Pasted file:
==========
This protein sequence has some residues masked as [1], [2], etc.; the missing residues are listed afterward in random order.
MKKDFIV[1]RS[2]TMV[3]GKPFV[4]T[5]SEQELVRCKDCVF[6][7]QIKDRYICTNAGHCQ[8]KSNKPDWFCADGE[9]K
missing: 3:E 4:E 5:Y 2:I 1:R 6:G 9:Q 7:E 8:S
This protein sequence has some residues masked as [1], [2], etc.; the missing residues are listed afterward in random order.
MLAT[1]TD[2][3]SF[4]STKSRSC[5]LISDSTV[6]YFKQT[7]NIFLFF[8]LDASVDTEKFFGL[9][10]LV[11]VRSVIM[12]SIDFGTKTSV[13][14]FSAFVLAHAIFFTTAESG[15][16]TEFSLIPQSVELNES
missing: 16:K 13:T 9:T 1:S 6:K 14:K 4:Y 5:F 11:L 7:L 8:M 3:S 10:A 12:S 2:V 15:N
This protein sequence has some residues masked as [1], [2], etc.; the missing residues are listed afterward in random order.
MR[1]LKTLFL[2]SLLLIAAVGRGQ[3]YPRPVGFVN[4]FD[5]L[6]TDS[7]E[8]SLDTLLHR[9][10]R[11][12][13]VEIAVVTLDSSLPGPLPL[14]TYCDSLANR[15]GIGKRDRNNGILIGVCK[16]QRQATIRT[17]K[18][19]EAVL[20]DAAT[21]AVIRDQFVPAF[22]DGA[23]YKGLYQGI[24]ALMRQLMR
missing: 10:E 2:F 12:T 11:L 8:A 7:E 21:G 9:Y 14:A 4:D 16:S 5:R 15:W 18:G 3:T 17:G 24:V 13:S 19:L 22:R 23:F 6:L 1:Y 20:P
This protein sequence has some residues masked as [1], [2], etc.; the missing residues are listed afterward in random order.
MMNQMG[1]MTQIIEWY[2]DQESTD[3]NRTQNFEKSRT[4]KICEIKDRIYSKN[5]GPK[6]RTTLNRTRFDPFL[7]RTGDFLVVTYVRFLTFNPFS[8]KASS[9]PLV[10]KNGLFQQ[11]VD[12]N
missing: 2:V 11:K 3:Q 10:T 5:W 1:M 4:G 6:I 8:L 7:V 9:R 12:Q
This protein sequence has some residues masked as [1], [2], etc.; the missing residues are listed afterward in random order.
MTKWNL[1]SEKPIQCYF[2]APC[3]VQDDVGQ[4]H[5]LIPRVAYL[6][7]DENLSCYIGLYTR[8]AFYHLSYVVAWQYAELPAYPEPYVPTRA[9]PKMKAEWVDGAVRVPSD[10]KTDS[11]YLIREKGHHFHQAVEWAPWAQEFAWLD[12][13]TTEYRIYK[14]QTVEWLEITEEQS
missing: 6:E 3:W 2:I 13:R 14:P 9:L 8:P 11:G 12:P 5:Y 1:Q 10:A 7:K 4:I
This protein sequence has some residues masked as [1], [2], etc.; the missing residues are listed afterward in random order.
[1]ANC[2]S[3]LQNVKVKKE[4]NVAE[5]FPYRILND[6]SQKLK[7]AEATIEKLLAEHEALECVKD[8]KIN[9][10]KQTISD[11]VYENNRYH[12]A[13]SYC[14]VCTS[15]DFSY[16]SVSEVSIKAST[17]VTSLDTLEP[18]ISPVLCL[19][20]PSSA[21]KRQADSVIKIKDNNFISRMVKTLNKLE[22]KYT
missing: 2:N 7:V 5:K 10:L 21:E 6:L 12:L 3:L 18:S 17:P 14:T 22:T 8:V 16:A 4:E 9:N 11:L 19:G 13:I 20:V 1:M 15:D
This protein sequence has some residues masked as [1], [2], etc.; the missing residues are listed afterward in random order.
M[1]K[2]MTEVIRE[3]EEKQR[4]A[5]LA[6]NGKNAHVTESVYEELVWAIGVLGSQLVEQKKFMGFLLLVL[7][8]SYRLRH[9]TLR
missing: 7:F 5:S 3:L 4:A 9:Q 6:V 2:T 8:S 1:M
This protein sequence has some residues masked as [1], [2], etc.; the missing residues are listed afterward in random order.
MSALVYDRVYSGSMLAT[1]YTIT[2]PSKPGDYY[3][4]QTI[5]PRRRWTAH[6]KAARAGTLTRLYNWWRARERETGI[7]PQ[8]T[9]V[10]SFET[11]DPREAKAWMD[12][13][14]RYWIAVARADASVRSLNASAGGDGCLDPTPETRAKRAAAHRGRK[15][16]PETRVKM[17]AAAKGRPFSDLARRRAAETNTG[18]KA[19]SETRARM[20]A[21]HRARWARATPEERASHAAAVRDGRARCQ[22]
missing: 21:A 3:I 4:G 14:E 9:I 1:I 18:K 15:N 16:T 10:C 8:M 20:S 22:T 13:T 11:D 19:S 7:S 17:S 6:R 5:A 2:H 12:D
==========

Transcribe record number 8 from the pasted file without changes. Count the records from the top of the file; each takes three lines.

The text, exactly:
This protein sequence has some residues masked as [1], [2], etc.; the missing residues are listed afterward in random order.
MSALVYDRVYSGSMLAT[1]YTIT[2]PSKPGDYY[3][4]QTI[5]PRRRWTAH[6]KAARAGTLTRLYNWWRARERETGI[7]PQ[8]T[9]V[10]SFET[11]DPREAKAWMD[12][13][14]RYWIAVARADASVRSLNASAGGDGCLDPTPETRAKRAAAHRGRK[15][16]PETRVKM[17]AAAKGRPFSDLARRRAAETNTG[18]KA[19]SETRARM[20]A[21]HRARWARATPEERASHAAAVRDGRARCQ[22]
missing: 21:A 3:I 4:G 14:E 9:I 1:I 18:K 15:N 16:T 10:C 8:M 20:S 22:T 13:T 11:D 19:S 7:S 17:S 6:R 5:A 2:H 12:D